Between tides that morning Ralph and I had gone out into the bay fishing. What happened to us was just as weird as Roddy’s muskrat and George’s boat. We tried to fish in the “deep hole” off McDonough’s but a dense fog came in and we couldn’t see even a few feet away. We had to stop fishing because our lines seemed to take off violently in one direction for no apparent reason. At this time we must have been rushing along at a fast rate, but because of the fog and the movement of the entire surface of the water we had no sensation of going anywhere. After about an hour the fog lifted and we found that we were not in Stokes Bay at all, but had crossed a spit of land and were now in Gallie’s Bay!

     How can a seiche cause a flood like the one on May 5, 1952? I don’t think it can.

     A seiche is really a transverse vibration of the water in the lake. If you tilt up one side of a wash basin, the water slops up against the other side and then back again. That is a seiche. There are longitudinal seiches making quite strong currents in Lake Huron in a North-South direction. The commercial fishermen encounter these. The seiches the sports fishermen know most about are little crosswise tides that come in and go out about every twenty minutes. These raise the water only a few inches to a foot and are noticed especially before a storm. We are very aware of these because the fish bite best just before the “tide” changes. At the “Reversing creek” at the foot of Dorcas Bay you can see this periodic inflow and outflow of water. Stokes Bay is also funnel-shaped and this intensifies the effect of a seiche. In Stokes Bay “tides” may come and go every ten minutes because the vibration may be relected by the shore of Lyall Island and cause a vibration with a vibration.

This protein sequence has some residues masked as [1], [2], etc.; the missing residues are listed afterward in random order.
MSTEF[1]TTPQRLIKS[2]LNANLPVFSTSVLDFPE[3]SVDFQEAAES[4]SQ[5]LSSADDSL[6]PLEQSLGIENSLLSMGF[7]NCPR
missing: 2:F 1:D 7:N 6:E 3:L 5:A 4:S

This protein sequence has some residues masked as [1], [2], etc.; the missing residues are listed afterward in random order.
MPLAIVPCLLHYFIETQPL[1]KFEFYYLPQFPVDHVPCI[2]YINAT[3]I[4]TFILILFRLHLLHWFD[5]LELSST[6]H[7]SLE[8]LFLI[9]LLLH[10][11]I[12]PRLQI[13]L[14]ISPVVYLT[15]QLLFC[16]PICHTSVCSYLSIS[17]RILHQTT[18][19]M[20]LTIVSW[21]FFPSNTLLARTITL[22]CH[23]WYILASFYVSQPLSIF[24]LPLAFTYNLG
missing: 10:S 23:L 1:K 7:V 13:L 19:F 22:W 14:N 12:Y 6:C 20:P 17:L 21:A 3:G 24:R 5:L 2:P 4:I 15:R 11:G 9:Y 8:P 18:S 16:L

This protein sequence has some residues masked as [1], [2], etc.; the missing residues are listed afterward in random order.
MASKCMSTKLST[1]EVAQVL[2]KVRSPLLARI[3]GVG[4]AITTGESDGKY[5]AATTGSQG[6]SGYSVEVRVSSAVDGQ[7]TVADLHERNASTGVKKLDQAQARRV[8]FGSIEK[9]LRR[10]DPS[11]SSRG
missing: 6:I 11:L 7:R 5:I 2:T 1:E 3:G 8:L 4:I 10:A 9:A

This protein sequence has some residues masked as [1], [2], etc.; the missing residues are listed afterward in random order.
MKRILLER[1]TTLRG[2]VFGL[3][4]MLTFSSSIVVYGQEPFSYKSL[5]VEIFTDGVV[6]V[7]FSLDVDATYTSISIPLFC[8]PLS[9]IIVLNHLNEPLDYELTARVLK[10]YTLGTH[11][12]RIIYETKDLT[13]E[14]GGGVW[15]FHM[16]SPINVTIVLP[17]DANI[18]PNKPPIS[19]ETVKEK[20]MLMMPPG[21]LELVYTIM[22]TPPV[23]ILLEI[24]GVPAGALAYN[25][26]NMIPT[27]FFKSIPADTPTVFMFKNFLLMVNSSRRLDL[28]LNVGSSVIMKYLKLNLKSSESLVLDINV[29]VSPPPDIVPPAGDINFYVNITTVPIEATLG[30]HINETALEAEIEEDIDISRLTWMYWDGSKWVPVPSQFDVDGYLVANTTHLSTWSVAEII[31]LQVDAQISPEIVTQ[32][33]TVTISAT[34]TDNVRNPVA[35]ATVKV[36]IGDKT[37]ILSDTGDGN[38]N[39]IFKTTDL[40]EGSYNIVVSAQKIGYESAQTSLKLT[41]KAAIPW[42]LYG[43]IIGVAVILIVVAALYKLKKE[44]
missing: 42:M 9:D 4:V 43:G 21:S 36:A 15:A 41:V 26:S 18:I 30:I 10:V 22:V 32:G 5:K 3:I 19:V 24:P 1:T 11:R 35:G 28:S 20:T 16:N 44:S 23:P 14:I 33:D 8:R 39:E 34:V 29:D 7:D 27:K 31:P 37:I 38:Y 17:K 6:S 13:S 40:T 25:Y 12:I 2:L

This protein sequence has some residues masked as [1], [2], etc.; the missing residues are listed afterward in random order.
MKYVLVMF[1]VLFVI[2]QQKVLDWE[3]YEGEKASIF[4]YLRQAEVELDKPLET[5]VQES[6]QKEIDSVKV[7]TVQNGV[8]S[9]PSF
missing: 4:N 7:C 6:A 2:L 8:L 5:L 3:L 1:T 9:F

Another thing that could cause a “tide” would be a strong wind. In Florida I’ve seen all the water blown out of the shallow mangrove swamps into the ocean so we couldn’t fish for three days. A strong west wind would magnify the effect of a seiche, but there was NO wind on May 5, 1952.